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AACR: Little Benefit Seen for Cancer Drugs Given Accelerated Approval

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Fewer than half of cancer drugs granted accelerated approval demonstrate clinical benefit

By Elana Gotkine HealthDay Reporter

MONDAY, April 8, 2024 (HealthDay News) — Most cancer drugs granted accelerated approval do not demonstrate clinical benefit, according to a study published online April 7 in the Journal of the American Medical Association to coincide with the annual meeting of the American Association for Cancer Research, held from April 5 to 10 in San Diego.

Ian T.T. Liu, M.D., J.D., M.P.H., from the Brigham and Women’s Hospital and Harvard Medical School in Boston, and colleagues examined whether cancer drugs granted accelerated approval demonstrate clinical benefit in a cohort study using publicly available data to identify cancer drugs granted accelerated approval from 2013 to 2023.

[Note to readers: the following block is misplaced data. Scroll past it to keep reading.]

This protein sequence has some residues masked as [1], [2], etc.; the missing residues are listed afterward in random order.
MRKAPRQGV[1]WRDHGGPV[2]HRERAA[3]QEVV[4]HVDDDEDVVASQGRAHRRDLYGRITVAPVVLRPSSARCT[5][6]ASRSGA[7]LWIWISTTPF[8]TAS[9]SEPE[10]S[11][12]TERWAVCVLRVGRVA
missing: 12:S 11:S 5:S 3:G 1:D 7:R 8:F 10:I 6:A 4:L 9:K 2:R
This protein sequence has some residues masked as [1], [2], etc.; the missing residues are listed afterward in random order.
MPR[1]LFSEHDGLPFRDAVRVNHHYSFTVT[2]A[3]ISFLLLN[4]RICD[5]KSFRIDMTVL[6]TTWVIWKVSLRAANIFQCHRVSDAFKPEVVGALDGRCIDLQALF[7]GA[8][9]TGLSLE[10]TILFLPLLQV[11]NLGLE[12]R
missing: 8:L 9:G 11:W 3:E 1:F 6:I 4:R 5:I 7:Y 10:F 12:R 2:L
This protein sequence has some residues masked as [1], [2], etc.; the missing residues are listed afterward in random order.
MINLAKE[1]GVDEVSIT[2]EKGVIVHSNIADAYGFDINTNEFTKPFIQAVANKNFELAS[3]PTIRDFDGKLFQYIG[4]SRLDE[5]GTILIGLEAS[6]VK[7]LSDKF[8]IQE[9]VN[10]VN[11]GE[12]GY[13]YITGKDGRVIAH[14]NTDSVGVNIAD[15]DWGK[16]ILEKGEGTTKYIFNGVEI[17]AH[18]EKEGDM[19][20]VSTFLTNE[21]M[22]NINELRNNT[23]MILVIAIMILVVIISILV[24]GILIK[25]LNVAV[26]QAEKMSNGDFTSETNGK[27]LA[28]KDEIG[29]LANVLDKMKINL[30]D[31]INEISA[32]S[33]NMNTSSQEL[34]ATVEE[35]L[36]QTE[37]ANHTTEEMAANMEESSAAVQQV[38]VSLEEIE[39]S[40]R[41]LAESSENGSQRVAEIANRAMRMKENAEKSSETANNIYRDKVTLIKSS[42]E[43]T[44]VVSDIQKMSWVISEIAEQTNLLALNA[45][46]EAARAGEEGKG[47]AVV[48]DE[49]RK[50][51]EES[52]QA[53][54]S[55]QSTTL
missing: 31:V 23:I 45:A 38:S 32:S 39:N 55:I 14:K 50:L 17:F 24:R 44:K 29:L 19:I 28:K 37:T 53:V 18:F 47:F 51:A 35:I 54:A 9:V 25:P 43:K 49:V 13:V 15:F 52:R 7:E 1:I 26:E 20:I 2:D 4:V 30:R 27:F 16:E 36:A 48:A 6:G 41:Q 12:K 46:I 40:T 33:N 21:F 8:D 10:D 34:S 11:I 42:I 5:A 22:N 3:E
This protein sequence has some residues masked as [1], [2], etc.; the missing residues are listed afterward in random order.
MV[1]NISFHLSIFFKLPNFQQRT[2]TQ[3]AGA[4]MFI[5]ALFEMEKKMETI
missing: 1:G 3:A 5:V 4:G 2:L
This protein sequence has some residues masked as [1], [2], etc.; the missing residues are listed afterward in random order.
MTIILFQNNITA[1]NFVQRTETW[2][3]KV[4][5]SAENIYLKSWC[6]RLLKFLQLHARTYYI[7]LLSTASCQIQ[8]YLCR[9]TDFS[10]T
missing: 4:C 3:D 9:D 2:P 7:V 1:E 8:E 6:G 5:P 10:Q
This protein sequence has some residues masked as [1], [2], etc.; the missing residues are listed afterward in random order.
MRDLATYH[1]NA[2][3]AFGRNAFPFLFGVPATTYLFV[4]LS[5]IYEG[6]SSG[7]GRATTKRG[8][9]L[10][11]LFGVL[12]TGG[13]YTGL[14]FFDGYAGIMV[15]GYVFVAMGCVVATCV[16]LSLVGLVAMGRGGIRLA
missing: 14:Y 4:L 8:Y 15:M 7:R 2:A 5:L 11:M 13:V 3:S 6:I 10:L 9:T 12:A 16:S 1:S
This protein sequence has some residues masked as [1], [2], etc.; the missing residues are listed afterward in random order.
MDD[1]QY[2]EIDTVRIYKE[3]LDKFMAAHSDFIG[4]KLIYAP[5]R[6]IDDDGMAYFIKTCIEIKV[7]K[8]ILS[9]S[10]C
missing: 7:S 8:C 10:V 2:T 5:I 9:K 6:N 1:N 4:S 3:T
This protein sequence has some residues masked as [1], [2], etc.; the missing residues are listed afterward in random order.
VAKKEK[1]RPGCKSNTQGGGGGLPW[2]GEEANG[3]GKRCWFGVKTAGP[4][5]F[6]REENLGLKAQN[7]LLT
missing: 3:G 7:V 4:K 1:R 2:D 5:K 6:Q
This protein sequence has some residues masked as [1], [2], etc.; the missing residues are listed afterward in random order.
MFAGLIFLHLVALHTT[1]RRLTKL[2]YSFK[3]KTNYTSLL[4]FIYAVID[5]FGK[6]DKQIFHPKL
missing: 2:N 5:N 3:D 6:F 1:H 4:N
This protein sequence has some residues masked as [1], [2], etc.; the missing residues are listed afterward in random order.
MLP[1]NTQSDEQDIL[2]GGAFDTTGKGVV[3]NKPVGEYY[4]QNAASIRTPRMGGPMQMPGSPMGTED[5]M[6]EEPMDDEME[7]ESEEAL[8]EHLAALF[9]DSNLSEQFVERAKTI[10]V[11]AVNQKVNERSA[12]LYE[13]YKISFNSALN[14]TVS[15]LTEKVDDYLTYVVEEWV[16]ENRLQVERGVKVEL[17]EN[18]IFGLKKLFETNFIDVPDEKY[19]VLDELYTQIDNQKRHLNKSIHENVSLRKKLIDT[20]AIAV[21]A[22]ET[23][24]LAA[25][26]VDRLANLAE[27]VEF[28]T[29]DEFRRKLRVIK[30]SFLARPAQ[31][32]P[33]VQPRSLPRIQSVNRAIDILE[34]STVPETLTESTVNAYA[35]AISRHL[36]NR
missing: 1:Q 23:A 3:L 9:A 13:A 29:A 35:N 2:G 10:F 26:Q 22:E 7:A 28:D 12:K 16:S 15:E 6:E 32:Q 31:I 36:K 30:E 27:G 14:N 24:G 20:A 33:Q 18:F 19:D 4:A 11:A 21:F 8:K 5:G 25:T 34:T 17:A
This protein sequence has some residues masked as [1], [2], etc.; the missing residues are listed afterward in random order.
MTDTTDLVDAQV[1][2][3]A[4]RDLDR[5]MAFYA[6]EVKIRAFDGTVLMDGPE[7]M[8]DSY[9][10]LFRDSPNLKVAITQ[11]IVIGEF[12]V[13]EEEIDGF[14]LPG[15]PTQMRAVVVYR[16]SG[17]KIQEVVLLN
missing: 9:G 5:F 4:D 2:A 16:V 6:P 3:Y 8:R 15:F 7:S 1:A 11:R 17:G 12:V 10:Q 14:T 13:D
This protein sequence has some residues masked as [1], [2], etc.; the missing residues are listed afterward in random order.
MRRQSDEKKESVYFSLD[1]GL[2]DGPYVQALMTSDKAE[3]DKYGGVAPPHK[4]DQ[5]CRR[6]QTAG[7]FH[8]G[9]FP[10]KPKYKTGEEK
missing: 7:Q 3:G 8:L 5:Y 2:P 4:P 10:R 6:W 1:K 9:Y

A total of 129 cancer drug-indication pairs granted accelerated approval were included in the analysis. The researchers found that 63 percent of the 46 indications with more than five years of follow-up were converted to regular approval, and 22 and 15 percent were withdrawn and remained ongoing after a median of 6.3 years, respectively. In confirmatory trials, fewer than half (43 percent) demonstrated a clinical benefit. There was a decrease from 9.9 to 3.6 years in the time to withdrawal; the time to regular approval increased from 1.6 to 3.6 years. Of the 48 drug-indication pairs converted to regular approval, 40, 44, 10, 4, and 2 percent were converted based on overall survival, progression-free survival, response rate plus duration of response, and response rate and despite a negative confirmatory trial, respectively. Thirty-eight percent of indications were unchanged comparing accelerated and regular approval, while 63 percent had different indications.

“Patients should be clearly informed about the cancer drugs that use the accelerated approval pathway and do not end up showing benefits in patient-centered clinical outcomes,” the authors write.

One author disclosed ties to Gilead and serving as an expert witness. The trial was funded by Arnold Ventures.

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